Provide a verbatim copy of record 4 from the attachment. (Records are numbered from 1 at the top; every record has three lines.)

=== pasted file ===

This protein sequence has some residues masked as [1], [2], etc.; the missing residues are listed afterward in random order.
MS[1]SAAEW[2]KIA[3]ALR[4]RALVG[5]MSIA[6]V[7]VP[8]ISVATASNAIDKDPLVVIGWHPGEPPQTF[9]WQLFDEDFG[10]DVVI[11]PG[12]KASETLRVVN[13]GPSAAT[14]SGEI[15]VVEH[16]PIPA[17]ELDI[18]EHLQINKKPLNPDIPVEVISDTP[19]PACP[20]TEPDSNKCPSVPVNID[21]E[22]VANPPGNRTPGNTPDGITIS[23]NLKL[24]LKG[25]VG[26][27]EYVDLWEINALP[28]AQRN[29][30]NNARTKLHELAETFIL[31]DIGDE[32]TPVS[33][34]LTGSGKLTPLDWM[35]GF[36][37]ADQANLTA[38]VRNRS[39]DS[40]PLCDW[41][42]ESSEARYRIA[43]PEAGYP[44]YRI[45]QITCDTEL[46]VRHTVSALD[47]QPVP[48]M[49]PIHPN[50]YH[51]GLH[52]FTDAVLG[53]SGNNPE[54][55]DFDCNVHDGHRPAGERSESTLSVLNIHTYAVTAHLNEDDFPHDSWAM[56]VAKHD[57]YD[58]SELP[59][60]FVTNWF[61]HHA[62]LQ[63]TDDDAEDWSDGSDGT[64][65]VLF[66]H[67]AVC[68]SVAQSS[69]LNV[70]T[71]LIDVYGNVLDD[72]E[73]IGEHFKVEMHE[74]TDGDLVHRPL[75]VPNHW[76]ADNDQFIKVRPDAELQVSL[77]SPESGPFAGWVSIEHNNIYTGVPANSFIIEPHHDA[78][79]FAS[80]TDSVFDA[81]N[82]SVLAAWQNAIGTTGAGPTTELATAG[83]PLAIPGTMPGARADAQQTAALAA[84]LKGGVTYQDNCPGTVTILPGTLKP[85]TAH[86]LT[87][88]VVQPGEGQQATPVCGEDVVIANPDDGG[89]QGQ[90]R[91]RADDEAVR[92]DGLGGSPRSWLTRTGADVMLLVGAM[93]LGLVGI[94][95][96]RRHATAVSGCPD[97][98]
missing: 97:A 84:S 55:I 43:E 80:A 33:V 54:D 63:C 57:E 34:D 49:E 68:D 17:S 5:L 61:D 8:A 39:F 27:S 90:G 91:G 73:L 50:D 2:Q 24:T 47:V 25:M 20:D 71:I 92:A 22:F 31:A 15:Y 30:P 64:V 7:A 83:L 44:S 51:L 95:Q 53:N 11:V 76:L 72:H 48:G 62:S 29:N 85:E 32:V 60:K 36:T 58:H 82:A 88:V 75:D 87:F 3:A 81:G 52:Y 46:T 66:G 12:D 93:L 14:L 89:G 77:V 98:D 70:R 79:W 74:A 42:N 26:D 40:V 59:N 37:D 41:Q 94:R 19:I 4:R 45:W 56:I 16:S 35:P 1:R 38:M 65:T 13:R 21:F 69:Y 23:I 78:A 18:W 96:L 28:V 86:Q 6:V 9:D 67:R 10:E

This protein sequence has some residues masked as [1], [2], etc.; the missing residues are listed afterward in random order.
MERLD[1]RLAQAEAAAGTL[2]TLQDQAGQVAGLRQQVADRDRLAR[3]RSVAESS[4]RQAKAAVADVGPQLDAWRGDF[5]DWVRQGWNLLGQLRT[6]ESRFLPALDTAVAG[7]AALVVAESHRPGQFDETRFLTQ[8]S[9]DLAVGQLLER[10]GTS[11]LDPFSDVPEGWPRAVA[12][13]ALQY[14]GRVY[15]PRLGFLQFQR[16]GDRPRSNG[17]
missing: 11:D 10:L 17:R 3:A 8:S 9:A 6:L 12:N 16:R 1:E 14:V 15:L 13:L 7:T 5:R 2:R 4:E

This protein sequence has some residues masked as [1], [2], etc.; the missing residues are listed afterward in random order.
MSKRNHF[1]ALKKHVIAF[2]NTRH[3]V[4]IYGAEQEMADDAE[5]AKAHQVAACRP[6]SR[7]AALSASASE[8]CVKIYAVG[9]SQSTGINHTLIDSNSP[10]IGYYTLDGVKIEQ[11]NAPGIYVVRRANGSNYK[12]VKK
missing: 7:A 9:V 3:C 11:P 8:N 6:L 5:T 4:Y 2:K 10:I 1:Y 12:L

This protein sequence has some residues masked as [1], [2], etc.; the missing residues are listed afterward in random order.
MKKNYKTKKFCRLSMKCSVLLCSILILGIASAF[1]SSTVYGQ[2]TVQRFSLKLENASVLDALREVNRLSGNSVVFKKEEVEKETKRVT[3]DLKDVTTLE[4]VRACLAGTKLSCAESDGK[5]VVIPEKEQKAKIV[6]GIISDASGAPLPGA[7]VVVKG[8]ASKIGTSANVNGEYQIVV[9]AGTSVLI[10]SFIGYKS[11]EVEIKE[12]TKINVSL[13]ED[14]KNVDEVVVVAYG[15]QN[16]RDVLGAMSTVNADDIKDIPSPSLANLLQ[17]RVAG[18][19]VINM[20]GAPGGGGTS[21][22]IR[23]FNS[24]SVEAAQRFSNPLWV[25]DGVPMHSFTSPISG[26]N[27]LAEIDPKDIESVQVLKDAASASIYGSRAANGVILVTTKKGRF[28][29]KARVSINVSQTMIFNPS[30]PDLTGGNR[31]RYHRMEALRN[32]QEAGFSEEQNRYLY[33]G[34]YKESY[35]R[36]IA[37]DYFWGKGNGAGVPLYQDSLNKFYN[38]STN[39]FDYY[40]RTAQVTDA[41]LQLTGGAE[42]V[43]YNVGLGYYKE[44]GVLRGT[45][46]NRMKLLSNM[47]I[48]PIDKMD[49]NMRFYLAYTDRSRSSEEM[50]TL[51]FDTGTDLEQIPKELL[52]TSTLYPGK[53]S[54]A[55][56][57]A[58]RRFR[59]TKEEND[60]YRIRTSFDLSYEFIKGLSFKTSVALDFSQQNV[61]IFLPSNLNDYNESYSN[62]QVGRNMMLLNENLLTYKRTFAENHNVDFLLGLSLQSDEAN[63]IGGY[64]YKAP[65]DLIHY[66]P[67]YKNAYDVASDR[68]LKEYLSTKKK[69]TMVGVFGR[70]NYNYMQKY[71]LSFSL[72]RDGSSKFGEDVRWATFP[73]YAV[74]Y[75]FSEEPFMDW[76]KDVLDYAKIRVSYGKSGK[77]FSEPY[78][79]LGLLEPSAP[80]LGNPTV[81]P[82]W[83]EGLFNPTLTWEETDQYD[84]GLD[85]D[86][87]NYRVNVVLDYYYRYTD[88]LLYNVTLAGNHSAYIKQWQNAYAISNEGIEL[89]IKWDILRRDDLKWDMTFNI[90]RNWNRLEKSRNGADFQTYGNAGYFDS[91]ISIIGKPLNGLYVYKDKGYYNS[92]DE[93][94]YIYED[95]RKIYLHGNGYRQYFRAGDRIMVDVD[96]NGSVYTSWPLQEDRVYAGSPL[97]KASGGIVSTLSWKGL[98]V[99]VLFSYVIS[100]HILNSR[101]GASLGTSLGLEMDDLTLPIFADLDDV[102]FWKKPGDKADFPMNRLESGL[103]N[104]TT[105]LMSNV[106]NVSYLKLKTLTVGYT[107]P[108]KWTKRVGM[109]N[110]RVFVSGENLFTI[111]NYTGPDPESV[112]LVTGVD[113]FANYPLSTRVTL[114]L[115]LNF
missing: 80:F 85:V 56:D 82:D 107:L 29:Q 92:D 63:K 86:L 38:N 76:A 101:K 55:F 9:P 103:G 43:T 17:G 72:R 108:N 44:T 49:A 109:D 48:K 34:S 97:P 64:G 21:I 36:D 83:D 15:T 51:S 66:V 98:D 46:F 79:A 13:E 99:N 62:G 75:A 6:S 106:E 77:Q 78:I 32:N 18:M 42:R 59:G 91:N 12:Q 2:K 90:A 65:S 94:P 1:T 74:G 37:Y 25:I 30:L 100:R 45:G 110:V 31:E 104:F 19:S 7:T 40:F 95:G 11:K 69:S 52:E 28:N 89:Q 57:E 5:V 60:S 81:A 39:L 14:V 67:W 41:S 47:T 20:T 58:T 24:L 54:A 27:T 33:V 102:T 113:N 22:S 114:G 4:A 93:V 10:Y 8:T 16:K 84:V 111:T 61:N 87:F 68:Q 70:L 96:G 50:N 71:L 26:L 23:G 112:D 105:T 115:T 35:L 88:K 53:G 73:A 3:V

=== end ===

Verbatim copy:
This protein sequence has some residues masked as [1], [2], etc.; the missing residues are listed afterward in random order.
MKKNYKTKKFCRLSMKCSVLLCSILILGIASAF[1]SSTVYGQ[2]TVQRFSLKLENASVLDALREVNRLSGNSVVFKKEEVEKETKRVT[3]DLKDVTTLE[4]VRACLAGTKLSCAESDGK[5]VVIPEKEQKAKIV[6]GIISDASGAPLPGA[7]VVVKG[8]ASKIGTSANVNGEYQIVV[9]AGTSVLI[10]SFIGYKS[11]EVEIKE[12]TKINVSL[13]ED[14]KNVDEVVVVAYG[15]QN[16]RDVLGAMSTVNADDIKDIPSPSLANLLQ[17]RVAG[18][19]VINM[20]GAPGGGGTS[21][22]IR[23]FNS[24]SVEAAQRFSNPLWV[25]DGVPMHSFTSPISG[26]N[27]LAEIDPKDIESVQVLKDAASASIYGSRAANGVILVTTKKGRF[28][29]KARVSINVSQTMIFNPS[30]PDLTGGNR[31]RYHRMEALRN[32]QEAGFSEEQNRYLY[33]G[34]YKESY[35]R[36]IA[37]DYFWGKGNGAGVPLYQDSLNKFYN[38]STN[39]FDYY[40]RTAQVTDA[41]LQLTGGAE[42]V[43]YNVGLGYYKE[44]GVLRGT[45][46]NRMKLLSNM[47]I[48]PIDKMD[49]NMRFYLAYTDRSRSSEEM[50]TL[51]FDTGTDLEQIPKELL[52]TSTLYPGK[53]S[54]A[55][56][57]A[58]RRFR[59]TKEEND[60]YRIRTSFDLSYEFIKGLSFKTSVALDFSQQNV[61]IFLPSNLNDYNESYSN[62]QVGRNMMLLNENLLTYKRTFAENHNVDFLLGLSLQSDEAN[63]IGGY[64]YKAP[65]DLIHY[66]P[67]YKNAYDVASDR[68]LKEYLSTKKK[69]TMVGVFGR[70]NYNYMQKY[71]LSFSL[72]RDGSSKFGEDVRWATFP[73]YAV[74]Y[75]FSEEPFMDW[76]KDVLDYAKIRVSYGKSGK[77]FSEPY[78][79]LGLLEPSAP[80]LGNPTV[81]P[82]W[83]EGLFNPTLTWEETDQYD[84]GLD[85]D[86][87]NYRVNVVLDYYYRYTD[88]LLYNVTLAGNHSAYIKQWQNAYAISNEGIEL[89]IKWDILRRDDLKWDMTFNI[90]RNWNRLEKSRNGADFQTYGNAGYFDS[91]ISIIGKPLNGLYVYKDKGYYNS[92]DE[93][94]YIYED[95]RKIYLHGNGYRQYFRAGDRIMVDVD[96]NGSVYTSWPLQEDRVYAGSPL[97]KASGGIVSTLSWKGL[98]V[99]VLFSYVIS[100]HILNSR[101]GASLGTSLGLEMDDLTLPIFADLDDV[102]FWKKPGDKADFPMNRLESGL[103]N[104]TT[105]LMSNV[106]NVSYLKLKTLTVGYT[107]P[108]KWTKRVGM[109]N[110]RVFVSGENLFTI[111]NYTGPDPESV[112]LVTGVD[113]FANYPLSTRVTL[114]L[115]LNF
missing: 80:F 85:V 56:D 82:D 107:L 29:Q 92:D 63:K 86:L 38:N 76:A 101:K 55:F 9:P 103:G 43:T 17:G 72:R 108:N 44:T 49:A 109:D 48:K 34:S 97:P 64:G 21:I 36:D 83:D 15:T 51:S 66:V 98:D 46:F 79:A 13:E 99:N 62:G 75:A 6:S 106:E 77:Q 78:I 32:N 18:M 42:R 59:G 91:N 12:Q 2:K 90:A 65:S 94:P 1:T 74:G 37:Y 25:I 30:L 100:R 45:G 110:V 31:E 104:F 19:S 7:T 40:F 95:G 11:K 69:S 52:E 28:N 89:Q 57:E 5:V 60:S 81:A 39:L 14:V 67:W 41:S 47:T 20:T 58:T 24:L 54:A 27:T 33:V 102:T 113:N 22:S 114:G 4:A 93:V 10:Y 8:T 16:K 84:V 111:T 61:N 87:F 68:Q 70:L 96:G 50:N 71:L 26:L 23:G 112:D 105:T 115:T 35:L 88:K 53:G 73:A 3:V